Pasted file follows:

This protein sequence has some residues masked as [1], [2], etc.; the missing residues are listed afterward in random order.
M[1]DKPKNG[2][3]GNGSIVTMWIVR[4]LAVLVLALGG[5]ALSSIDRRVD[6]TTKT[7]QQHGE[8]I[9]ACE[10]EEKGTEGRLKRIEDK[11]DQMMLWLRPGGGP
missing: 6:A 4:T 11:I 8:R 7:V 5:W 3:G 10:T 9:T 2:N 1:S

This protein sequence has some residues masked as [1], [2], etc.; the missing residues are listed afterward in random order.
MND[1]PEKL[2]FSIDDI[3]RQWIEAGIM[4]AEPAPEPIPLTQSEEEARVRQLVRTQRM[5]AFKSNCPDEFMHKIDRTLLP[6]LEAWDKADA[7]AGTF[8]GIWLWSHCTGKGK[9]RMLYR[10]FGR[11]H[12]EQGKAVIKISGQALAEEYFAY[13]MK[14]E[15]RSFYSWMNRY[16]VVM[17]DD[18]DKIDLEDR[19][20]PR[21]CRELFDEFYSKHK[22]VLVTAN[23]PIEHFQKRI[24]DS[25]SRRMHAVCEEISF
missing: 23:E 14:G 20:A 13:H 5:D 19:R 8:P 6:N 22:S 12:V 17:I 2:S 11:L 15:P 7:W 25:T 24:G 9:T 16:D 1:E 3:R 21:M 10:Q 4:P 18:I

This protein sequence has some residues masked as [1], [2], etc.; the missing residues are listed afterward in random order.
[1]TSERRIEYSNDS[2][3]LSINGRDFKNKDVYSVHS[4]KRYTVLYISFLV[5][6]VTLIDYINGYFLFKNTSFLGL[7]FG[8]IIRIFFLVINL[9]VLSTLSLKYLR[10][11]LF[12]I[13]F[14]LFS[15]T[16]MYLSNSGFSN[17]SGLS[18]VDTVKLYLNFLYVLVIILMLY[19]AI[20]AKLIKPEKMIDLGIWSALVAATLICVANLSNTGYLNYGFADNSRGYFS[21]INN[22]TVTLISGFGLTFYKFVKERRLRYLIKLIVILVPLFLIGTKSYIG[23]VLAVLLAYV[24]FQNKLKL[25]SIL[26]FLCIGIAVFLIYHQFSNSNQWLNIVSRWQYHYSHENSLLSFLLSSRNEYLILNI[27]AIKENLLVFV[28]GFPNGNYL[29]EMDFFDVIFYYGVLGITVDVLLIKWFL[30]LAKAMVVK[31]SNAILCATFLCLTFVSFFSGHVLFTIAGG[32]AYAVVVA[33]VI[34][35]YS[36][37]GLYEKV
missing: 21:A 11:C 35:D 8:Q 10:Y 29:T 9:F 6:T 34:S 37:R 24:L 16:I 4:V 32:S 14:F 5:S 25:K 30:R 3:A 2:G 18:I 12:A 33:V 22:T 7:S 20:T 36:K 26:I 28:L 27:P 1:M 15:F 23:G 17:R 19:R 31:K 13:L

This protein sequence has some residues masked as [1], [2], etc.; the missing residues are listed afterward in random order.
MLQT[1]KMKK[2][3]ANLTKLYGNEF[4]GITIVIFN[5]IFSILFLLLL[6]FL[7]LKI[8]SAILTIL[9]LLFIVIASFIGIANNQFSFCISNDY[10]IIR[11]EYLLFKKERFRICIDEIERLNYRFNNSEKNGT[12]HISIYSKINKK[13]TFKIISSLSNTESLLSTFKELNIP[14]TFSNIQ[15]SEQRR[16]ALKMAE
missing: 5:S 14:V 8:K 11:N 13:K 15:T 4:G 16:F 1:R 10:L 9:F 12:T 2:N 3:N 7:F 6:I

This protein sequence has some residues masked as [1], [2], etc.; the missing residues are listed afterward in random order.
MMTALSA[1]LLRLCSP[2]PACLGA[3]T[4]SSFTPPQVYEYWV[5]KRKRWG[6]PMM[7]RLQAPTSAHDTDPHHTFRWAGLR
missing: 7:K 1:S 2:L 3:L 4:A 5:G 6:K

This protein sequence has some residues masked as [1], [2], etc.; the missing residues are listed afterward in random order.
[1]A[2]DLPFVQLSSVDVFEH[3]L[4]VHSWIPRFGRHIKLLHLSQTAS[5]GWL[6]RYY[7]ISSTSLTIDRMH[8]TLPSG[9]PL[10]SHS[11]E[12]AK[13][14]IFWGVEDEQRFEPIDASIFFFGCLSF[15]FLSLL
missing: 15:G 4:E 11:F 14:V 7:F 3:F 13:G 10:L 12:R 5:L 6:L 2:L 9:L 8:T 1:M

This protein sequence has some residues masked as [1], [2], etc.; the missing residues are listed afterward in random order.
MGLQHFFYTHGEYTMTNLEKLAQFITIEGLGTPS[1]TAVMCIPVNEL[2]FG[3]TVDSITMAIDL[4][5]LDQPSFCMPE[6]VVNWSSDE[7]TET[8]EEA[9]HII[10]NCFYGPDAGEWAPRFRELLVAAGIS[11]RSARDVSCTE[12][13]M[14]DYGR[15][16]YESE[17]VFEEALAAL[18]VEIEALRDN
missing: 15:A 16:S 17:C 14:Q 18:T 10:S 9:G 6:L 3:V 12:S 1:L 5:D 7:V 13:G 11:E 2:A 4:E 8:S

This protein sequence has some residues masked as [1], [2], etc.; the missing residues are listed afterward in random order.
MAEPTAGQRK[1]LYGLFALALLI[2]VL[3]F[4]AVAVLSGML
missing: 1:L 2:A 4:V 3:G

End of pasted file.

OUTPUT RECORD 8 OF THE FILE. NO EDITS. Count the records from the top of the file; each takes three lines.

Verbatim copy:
This protein sequence has some residues masked as [1], [2], etc.; the missing residues are listed afterward in random order.
MAEPTAGQRK[1]LYGLFALALLI[2]VL[3]F[4]AVAVLSGML
missing: 1:L 2:A 4:V 3:G